Coughlin: More to Giants coach than football
Funny how a second trip to the Super Bowl in four years can mellow a guy.
In reality, though, the 65-year-old Coughlin is still basically the same coach on the field and definitely the same man off the field.
Discipline, preparedness and execution are his trademarks at the office; family, church and charity work have his attention at home.
,”He is who is he is,” Keli Coughlin, the coach’s daughter, said in a telephone interview Friday, two days before the Giants faced the New England Patriots for the NFL title. “I don’t know if that has ever changed. You know exactly what to expect from him and what he expects from you in return. Everybody can appreciate that or being comfortable because you know where you stand.”
“Have I changed?” Coughlin asked rhetorically. “Probably, but I think it’s important as the process of learning. You learn, develop, and change every year. You have to bring a fresh approach each year to your team, especially when you’ve been doing it a few years in the same place. If I’ve changed, it’s been an attempt to motivate and put us in the best possible chance that we can be.”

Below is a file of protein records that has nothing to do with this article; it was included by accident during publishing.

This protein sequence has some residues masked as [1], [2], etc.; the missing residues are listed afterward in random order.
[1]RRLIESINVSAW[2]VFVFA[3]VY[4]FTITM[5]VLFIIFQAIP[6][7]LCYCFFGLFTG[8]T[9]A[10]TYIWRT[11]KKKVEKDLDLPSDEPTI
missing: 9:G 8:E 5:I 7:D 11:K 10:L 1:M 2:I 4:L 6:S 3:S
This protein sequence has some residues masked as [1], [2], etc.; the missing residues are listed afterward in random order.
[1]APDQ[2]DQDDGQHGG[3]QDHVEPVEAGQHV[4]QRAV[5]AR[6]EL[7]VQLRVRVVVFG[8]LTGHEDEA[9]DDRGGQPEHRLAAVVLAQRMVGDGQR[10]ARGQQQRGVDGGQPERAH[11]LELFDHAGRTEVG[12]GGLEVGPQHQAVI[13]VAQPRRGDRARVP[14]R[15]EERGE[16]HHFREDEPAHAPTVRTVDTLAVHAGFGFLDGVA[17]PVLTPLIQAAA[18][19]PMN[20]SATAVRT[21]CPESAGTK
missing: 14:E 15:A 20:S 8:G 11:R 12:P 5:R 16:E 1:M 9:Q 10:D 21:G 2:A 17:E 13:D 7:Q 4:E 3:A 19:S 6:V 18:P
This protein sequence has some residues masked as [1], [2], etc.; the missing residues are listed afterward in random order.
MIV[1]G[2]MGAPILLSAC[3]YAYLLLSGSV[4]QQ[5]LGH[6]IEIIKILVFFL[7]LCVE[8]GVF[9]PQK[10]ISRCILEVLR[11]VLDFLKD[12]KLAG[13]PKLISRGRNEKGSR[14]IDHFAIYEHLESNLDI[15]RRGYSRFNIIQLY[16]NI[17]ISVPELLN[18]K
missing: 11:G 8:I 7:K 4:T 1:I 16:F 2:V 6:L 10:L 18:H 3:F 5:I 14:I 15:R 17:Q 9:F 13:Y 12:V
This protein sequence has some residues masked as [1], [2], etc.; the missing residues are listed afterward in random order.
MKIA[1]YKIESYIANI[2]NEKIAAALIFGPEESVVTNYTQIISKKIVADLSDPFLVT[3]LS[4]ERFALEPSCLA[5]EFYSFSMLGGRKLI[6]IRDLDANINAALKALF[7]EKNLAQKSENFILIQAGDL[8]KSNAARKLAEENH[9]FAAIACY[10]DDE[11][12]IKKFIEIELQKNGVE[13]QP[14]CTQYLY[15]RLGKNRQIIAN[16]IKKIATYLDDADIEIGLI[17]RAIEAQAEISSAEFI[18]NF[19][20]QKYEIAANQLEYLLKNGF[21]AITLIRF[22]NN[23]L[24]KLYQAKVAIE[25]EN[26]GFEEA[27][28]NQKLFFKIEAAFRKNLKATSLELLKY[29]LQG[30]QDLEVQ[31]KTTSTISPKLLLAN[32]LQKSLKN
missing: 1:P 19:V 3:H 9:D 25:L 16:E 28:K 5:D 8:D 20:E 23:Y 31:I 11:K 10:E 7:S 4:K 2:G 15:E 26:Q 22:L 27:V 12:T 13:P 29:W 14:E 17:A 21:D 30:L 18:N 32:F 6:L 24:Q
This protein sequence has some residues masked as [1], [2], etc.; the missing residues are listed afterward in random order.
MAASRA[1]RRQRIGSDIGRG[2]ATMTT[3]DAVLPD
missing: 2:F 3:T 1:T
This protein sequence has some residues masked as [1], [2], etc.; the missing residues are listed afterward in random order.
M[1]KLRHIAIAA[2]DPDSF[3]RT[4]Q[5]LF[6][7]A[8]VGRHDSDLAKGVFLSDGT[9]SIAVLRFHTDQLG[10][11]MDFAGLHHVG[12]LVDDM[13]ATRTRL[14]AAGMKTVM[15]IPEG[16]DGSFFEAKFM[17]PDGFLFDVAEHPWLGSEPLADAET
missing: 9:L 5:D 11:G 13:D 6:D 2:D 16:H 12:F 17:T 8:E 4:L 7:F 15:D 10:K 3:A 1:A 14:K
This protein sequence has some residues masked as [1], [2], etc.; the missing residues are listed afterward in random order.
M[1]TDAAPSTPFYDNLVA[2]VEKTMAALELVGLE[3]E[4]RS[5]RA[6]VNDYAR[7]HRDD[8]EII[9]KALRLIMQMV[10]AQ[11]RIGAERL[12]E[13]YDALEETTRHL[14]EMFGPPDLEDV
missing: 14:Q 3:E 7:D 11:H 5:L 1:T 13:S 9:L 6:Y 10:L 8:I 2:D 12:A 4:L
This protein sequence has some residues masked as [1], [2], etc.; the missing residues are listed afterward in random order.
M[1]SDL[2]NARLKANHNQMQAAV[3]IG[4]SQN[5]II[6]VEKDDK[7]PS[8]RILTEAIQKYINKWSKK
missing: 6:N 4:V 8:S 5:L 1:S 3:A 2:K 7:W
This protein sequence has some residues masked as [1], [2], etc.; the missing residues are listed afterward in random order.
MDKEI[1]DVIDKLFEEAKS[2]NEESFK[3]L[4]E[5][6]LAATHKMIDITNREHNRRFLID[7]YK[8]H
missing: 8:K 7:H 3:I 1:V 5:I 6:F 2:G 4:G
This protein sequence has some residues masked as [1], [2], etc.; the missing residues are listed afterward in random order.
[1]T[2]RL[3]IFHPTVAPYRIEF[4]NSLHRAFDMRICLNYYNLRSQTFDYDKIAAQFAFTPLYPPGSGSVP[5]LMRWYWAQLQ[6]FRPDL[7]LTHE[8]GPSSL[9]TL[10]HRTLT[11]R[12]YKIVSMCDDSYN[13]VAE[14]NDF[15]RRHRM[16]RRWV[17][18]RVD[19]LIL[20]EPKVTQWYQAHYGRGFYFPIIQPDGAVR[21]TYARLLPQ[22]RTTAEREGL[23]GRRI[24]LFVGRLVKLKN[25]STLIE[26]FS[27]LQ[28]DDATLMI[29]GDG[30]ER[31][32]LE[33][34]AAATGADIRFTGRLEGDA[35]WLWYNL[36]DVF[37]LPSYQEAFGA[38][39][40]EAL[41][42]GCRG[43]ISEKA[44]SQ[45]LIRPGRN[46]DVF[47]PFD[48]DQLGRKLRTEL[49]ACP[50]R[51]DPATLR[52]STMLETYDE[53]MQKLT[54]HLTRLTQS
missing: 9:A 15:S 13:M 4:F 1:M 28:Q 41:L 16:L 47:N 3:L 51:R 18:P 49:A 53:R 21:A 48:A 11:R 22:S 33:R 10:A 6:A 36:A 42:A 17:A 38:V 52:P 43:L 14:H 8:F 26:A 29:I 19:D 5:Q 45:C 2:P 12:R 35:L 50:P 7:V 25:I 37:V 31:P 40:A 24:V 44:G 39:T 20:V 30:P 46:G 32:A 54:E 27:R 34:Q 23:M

A history buff, especially military history, Coughlin acknowledges he’s more patient now than earlier in his career. When a player did something wrong, the coach would be all over him immediately. Now, he picks his spots.
The one thing that hasn’t changed is his open-door policy.
Have a problem? He wants to know about it and talk about it.
“I think it was, more or less, him seeing that I wasn’t mentally where I needed to be as a football player,” Tuck recalled. “He knew what I’d been going through the whole year as far as the injuries, family issues off the field and things like that. It was more of one of those father-figure things where he called me in his office and just had the conversation like a man-to-man type thing. It wasn’t necessarily about football, but just about how he wanted me to be perceived in the locker room.”
“Once I matured enough … I took a step back: He is not trying to turn us into men, he is trying to help us become better men,” Rolle said.